Pedagogy, Process, and Classroom Context: Integrating Teacher Voice and Experience into Research on Technology-Enhanced Language Learning
Modern Language Journal Volume 93, ISSN 0026-7902
Computer-assisted language learning (CALL) literature notes concerns with research in the field, and many of these concerns are similar to those noted for second language acquisition research in general. One fundamental problem is the general failure to address Garrett's (1991) assertion that research must consider classroom context. We believe that this can be done most usefully by including teachers' voices, observations, and concerns. Many authors note the importance of teachers in the successful integration of technology into instruction. In other words, teachers play a vital role in determining the success of the CALL classrooms; for this reason alone, we must change the way we do research. In this article, we review CALL research on the acquisition of language skills published from 2000 to 2008 to demonstrate ongoing issues with study content and procedure. Based on these studies, we discuss how the inclusion of context--focusing specifically on teacher participation in or conduct of research--can impact both what we know and what we do. We conclude with ways to include missing elements of teacher voice and experience that can help us more completely answer important questions in our field.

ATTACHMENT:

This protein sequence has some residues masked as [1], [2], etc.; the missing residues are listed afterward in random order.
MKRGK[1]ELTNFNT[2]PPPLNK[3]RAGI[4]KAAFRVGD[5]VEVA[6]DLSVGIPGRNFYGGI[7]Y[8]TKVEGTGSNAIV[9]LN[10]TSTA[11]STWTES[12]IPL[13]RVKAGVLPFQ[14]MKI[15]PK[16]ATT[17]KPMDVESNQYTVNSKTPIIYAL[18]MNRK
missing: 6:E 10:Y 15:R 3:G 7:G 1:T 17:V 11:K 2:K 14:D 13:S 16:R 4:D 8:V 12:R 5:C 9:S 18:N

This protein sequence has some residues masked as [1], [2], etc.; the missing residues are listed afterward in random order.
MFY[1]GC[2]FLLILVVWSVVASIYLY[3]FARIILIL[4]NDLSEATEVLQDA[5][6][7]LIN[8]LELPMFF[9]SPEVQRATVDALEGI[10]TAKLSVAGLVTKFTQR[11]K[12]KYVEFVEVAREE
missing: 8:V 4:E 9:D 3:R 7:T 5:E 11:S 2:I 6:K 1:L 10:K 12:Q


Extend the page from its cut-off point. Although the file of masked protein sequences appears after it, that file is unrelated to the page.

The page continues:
Egbert, J., Huff, L., McNeil, L., Preuss, C. & Sellen, J. (2009). Pedagogy, Process, and Classroom Context: Integrating Teacher Voice and Experience into Research on Technology-Enhanced Language Learning. Modern Language Journal, 93,.